If you know me at all, you know I never use the "shark" phrase — especially regarding something that hasn't aired yet. And I've heard far worse ideas for that show — like, say, Holland Taylor and Georgia Engel (as Alan and Lyndsey's moms) spending the night together. Regarding the Bates stunt casting: While Harry's and Men may air on different networks, both are produced by the Warner Bros. studio, so in a way it's all in the family. Actually, Harry's uncertain fate can only be helped by this kind of high-profile gig.

Question: I was hoping you can get some info on what happened to Celebrity Jeopardy! I love it but they haven't had one since the tournament in May 2010. Will they ever return? — Jen

The word from Jeopardy! is that the Celebrity edition isn't considered an annual tournament, but this year, there will be a "Jeopardy! Power Players" showcase, featuring influential political and media figures, so maybe that will satisfy your craving for famous (or possibly infamous) contestants.

Question: Is it just me, or could GCB use some help from, say, Linda Bloodworth-Thomason? Despite the presence of the great Annie Potts, along with Kristin Chenoweth and other fine cast members, I just don't feel the show's writing is nearly as sharp as it should be. But perhaps, as a former devoted Viewers for Quality Television member, I still just ask too much. Thoughts? — Strachan

Viewers for Quality Television! Linda Bloodworth-Thomason! You guys are really taking me back to the glory days this week. There is a sense that GCB is at heart a collision of Desperate Housewives with a Designing Women sensibility, and while the cast is game, the gamy writing is often so crude and vulgar that you do wish for a more distinctive, classy voice like Linda's. It wouldn't hurt if they developed a stronger sense of story while they're at it.

Question: I don't get it. NBC's Bent seems like the type of show a network should be proud of. It's smart, funny, charming and grown-up. It has a likable and talented cast. Reviews of it have been pretty positive. So why is NBC burning it off instead of giving it a proper chance to shine? It seems like it had such potential to be a hit if it had been properly promoted and given a decent time slot instead of hidden away like it was something to be ashamed of. I can't understand how they could have watched the pilot, commissioned more episodes and then decided it wasn't worth a real shot, especially if the remaining episodes are as funny and charming as the first two? — Niamh

Talk about your self-fulfilling prophecies. NBC schedules Bent's six-episode run over three weeks of back-to-back episodes — sandwiched between the unwatchable Are You There, Chelsea? and the little-watched Rock Center — as if they couldn't wait to get rid of it. (I likened it to sitcom speed-dating.) And it collapses, to hardly anyone's surprise. This is the sort of low-key rom-com charmer that needed to be nurtured, a pretty tall order on a network like NBC, which struggles to launch any show nowadays. (Smash has the great fortune to be yoked to The Voice.) Networks with more powerful comedy lineups would probably have needed patience for something as quiet as Bent to catch on, but it certainly deserved better than this.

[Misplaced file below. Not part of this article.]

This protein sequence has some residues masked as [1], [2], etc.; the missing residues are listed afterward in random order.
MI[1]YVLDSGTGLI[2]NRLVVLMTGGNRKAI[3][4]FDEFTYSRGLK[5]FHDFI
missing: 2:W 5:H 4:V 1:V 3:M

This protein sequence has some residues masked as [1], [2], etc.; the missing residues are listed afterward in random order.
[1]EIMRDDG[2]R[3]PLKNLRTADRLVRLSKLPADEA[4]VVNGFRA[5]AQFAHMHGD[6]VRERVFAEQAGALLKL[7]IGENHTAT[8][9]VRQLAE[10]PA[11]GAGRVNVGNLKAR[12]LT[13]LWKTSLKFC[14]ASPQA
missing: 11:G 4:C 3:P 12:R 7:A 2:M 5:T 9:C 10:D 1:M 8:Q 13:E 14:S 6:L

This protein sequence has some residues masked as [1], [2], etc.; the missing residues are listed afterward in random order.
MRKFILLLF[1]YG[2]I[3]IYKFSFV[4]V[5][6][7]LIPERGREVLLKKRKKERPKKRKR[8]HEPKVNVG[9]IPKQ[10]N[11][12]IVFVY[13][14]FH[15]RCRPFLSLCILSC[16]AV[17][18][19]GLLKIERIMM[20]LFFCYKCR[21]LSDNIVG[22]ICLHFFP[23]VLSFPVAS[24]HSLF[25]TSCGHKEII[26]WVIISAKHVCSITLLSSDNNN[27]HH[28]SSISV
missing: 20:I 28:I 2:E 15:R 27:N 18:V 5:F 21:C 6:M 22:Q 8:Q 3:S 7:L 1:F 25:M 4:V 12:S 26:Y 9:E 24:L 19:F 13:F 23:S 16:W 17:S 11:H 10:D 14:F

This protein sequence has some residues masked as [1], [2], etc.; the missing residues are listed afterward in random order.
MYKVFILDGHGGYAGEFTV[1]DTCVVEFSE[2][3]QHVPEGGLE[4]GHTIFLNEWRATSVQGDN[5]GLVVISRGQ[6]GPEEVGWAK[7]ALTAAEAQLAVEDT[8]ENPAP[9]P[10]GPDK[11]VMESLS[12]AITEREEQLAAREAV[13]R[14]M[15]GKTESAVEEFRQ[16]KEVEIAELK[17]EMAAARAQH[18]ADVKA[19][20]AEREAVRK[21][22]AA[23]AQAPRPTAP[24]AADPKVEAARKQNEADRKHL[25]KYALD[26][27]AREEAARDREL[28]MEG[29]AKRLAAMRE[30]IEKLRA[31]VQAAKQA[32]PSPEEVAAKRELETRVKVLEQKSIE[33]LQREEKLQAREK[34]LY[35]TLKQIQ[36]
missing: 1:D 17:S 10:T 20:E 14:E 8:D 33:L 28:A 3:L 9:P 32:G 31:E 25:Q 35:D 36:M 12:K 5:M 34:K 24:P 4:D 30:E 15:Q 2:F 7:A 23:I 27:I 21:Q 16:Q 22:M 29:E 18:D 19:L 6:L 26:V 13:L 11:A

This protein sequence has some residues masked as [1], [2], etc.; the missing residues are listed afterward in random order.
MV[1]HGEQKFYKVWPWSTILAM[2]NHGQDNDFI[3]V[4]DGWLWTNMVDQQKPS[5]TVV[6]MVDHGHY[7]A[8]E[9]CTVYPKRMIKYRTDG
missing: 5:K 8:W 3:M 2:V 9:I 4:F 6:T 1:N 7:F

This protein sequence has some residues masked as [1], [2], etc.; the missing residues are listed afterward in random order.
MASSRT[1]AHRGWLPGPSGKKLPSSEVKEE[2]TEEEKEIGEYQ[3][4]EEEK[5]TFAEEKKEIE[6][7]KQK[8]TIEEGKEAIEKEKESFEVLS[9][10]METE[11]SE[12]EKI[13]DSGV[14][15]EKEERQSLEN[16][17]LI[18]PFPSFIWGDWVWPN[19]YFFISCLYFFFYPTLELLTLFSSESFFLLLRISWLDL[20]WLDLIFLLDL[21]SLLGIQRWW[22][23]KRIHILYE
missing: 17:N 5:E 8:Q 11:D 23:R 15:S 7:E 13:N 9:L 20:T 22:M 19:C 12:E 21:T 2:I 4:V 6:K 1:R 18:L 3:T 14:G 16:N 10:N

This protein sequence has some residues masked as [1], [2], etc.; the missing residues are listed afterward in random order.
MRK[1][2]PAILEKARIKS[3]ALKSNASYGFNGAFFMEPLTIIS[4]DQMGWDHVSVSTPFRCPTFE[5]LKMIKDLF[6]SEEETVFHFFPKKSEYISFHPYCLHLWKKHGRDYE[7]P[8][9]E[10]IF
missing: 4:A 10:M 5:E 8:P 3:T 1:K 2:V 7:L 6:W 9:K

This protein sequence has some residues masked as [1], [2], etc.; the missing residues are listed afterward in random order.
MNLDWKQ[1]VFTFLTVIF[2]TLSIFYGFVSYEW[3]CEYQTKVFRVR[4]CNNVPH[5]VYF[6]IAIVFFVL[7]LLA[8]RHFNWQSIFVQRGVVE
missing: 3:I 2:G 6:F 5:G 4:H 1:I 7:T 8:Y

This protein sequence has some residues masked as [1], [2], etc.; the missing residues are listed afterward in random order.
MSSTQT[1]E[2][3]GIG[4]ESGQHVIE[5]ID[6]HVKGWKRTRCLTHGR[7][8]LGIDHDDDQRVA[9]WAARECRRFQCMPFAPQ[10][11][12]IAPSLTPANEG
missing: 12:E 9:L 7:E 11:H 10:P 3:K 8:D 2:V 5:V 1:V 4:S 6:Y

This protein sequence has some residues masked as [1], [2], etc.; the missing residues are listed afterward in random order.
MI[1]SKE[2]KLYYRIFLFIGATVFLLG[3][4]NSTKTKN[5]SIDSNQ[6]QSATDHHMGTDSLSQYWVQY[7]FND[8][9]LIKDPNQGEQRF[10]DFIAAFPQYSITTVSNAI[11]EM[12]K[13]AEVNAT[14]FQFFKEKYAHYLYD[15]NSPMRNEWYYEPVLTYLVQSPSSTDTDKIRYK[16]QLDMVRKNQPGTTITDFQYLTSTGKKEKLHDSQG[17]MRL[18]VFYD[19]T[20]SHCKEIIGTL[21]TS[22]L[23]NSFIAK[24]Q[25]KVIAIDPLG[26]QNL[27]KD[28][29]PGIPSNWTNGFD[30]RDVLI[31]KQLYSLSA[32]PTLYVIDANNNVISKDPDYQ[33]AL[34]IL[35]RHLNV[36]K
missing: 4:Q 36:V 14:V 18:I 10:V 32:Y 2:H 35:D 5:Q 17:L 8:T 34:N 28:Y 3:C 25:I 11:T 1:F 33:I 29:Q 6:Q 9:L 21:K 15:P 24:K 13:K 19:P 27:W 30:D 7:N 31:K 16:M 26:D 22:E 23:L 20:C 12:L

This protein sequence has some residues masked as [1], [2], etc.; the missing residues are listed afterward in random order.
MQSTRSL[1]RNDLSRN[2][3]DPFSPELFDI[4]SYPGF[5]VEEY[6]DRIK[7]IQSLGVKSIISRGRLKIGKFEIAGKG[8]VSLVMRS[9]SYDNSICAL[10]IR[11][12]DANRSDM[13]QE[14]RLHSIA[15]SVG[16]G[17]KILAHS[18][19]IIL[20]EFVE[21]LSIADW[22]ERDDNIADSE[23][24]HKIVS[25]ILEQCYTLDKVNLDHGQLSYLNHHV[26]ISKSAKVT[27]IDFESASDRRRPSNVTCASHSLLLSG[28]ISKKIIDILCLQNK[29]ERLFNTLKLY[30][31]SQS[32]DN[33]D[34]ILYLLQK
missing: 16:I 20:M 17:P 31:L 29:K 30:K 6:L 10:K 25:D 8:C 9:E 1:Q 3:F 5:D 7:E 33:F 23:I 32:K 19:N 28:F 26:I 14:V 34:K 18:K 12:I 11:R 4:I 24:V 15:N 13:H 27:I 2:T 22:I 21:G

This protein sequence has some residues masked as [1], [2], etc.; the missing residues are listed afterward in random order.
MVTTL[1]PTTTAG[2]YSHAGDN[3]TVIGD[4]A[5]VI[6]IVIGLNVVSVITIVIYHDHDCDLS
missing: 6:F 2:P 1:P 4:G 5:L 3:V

Glee Exclusive First Look: White Collar's Matt Bomer Debuts as Blaine's Brother!

Glee Exclusive First Look: White Collar's Matt Bomer Debuts as Blaine's Brother!

Move over Sam and Dean, there’s a new genetically-blessed brother act invading primetime — for one week, anyway.

On April 10, Glee welcomes White Collar hunkmuffin Matt Bomer as the cheekily-monikered Cooper Anderson, the older brother of Darren Criss’ Blaine, and TVLine has an exclusive first look at the siblings in mid-reunion.

As we first reported, the Brothers Anderson are set to perform a mash-up of classics from ’80s supergroup Duran Duran in the episode, which is appropriately titled “Big Brother.”

Sneak a peek at the photo below and then hit the comments with an answer to this question: Based on this pic alone, are Cooper/Blaine > Sam/Dean?

'Being Human': Craig Roberts 'wants series five return'

'Being Human': Craig Roberts 'wants series five return'

Craig Roberts has admitted that he is keen to return to Being Human.

A fifth series of BBC Three's paranormal drama was announced last night (Sunday, March 25).

Roberts, who plays vampire Adam, told Entertainment Weekly: "If they want Adam back, I'm sure I can go even crazier again. I would love it.

"The great thing is that he hasn't been killed or anything. At least you know he's not staked through the heart, so he can come back."